Get to know Dr. Shannon Statham, BK alumna from the Class of 2000. Shannon is an integration and test engineer at NASA’s Jet Propulsion Laboratory located in Pasadena, California. She attended grade school at Christ the King Catholic School, earned undergraduate degrees from the University of North Florida and the University of Central Florida and went on to earn an M.S. and a Ph.D. in aerospace engineering from the Georgia Institute of Technology. Shannon has received numerous professional awards and accolades, including the Amelia Earhart Fellowship.
Shannon did not always aspire to work at NASA. Up through high school, she hadn’t even considered engineering, let alone a Ph.D. and career in aerospace. Her English teacher at Bishop Kenny, Mr. Frank Smyth helped Shannon realize her potential, motivating her to be a better student and to be enthusiastic about her college and career prospects. Knowing this potential led to an exploration of opportunities in college which, combined with the inspiration from her proximity to the Kennedy Space Center while attending UCF, ultimately led Shannon to where she is now. Shannon states that her biggest challenge in getting there was keeping her focus on long-term goals rather than short-term struggles during difficult classes. She stated, “Discipline is showing up every day; motivation comes and goes.” It was through this self-motivation and discipline that she got through her Ph.D. at Georgia Tech and continues to thrive at JPL today.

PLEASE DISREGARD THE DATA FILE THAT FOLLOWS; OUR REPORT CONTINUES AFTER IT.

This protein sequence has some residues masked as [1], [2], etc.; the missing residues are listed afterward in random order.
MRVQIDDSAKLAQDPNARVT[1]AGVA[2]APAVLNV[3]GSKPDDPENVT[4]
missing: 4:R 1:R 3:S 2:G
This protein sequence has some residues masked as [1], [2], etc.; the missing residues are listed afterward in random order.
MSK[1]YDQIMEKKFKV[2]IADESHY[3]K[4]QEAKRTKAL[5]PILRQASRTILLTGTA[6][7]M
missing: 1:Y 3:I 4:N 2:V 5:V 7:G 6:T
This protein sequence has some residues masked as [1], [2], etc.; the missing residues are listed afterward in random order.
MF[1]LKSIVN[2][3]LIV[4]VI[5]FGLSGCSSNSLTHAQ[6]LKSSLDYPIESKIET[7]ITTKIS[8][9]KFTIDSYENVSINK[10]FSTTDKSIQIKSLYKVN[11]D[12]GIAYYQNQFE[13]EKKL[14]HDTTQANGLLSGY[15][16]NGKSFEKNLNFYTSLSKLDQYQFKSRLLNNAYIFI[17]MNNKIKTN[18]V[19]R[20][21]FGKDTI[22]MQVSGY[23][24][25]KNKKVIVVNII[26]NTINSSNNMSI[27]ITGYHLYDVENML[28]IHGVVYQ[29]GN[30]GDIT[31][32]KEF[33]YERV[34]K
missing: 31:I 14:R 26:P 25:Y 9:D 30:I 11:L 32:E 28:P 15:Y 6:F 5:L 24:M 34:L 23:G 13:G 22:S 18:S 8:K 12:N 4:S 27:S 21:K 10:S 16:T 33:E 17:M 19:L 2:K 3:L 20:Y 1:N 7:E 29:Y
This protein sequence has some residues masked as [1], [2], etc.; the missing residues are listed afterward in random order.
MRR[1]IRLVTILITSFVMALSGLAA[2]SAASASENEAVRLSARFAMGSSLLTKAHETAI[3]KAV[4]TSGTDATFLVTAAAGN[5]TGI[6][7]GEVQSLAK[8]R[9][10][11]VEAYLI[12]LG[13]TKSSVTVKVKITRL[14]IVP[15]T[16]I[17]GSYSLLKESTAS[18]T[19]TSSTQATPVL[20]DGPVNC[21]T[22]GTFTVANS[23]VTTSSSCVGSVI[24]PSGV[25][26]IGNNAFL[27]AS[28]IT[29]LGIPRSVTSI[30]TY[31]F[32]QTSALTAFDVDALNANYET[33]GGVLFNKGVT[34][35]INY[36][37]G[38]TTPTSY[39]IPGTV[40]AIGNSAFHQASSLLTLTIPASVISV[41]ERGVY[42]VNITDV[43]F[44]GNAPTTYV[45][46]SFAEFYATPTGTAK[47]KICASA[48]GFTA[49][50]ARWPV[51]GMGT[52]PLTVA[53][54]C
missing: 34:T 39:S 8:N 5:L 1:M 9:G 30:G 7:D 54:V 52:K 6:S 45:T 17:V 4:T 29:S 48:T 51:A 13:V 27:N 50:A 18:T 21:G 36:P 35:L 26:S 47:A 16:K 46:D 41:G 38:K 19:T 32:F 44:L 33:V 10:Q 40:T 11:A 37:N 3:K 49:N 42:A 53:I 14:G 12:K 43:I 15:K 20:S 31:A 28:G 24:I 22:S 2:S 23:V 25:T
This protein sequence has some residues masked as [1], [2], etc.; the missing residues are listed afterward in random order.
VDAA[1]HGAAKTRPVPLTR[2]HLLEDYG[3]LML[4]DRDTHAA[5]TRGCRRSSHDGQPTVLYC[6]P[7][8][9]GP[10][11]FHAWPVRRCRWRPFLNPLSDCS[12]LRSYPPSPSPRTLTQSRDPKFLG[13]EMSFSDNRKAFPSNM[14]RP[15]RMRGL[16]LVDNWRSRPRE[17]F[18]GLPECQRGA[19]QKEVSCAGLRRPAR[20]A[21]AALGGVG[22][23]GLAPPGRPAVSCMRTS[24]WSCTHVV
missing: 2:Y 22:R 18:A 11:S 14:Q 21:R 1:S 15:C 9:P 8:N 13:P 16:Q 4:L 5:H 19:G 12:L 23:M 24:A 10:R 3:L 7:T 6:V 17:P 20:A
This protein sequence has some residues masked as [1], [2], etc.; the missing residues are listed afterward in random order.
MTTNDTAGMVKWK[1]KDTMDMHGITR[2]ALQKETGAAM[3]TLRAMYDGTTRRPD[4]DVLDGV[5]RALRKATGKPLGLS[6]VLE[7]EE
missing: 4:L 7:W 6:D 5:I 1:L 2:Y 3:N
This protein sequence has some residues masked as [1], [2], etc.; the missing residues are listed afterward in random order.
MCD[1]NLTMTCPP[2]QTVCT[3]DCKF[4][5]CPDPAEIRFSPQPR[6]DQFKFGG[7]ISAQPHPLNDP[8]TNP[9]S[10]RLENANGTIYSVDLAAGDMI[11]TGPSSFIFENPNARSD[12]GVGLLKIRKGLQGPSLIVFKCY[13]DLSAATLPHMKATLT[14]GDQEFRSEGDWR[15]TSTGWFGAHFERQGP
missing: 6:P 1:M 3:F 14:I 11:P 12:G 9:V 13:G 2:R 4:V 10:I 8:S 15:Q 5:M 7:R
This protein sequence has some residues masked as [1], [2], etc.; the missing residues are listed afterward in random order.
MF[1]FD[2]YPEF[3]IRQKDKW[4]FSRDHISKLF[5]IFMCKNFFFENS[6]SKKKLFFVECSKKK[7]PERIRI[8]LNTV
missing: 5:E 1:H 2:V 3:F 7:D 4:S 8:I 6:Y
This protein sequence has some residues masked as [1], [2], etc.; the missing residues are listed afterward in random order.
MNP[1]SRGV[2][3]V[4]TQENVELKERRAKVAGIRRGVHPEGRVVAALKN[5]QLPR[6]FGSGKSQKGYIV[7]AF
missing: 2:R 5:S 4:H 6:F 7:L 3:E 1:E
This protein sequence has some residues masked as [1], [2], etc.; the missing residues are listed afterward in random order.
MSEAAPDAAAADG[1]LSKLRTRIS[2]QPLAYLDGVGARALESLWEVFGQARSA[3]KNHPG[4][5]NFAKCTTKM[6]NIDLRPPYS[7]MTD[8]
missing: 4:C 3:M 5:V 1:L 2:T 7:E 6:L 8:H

As an integration and test engineer, Shannon’s responsibilities include running the facilities that simulate launch (think - generating rocket launch vibrations to ensure the spacecraft can survive the ride to space). She also works extensively with CubeSats, which are mini satellites. CubeSat projects that she worked on include RACE, MarCO, and RainCube. The latter of the three is a project Shannon considers her favorite. Shannon has been the Project Manager on RainCube, which is still an operating satellite, from the very beginning, including leading the team that proposed the mission concept to NASA and acquired the funding. Shannon most recently worked on Sentinel-6, an ocean science mission, which is scheduled to launch from the west coast on November 10th.
Shannon outlined what makes a NASA mission successful: “First you must have curiosity and want to ask the hard questions. Then you need ingenuity and must challenge yourself to think outside the box, followed by hard work and dedication. Then you finish with lots of collaboration with peers and industry partners to make the mission a complete success.” She explained that these attributes (curiosity, creativity, dedication, and teamwork) are also helpful to being successful in college and in your career.
In her free time, Shannon enjoys sewing and staying active. She began salsa dancing in 2006 and met her husband through her dance partner at Georgia Tech. Shannon has fond memories of her high school years and said, “I truly loved participating in the BK chorus! I made friends for life in the choir.” Her piece of advice to students is this, “Do not let the pressure of needing to make decisions about your future inhibit or prevent you from making a decision at all. Be decisive, choose the best option(s) based on what you know today, and understand that you can always make changes along the way.”
Follow Dr. Shannon Statham’s blog for more information about her career and interests and to keep up with future projects: https://www.statham.space/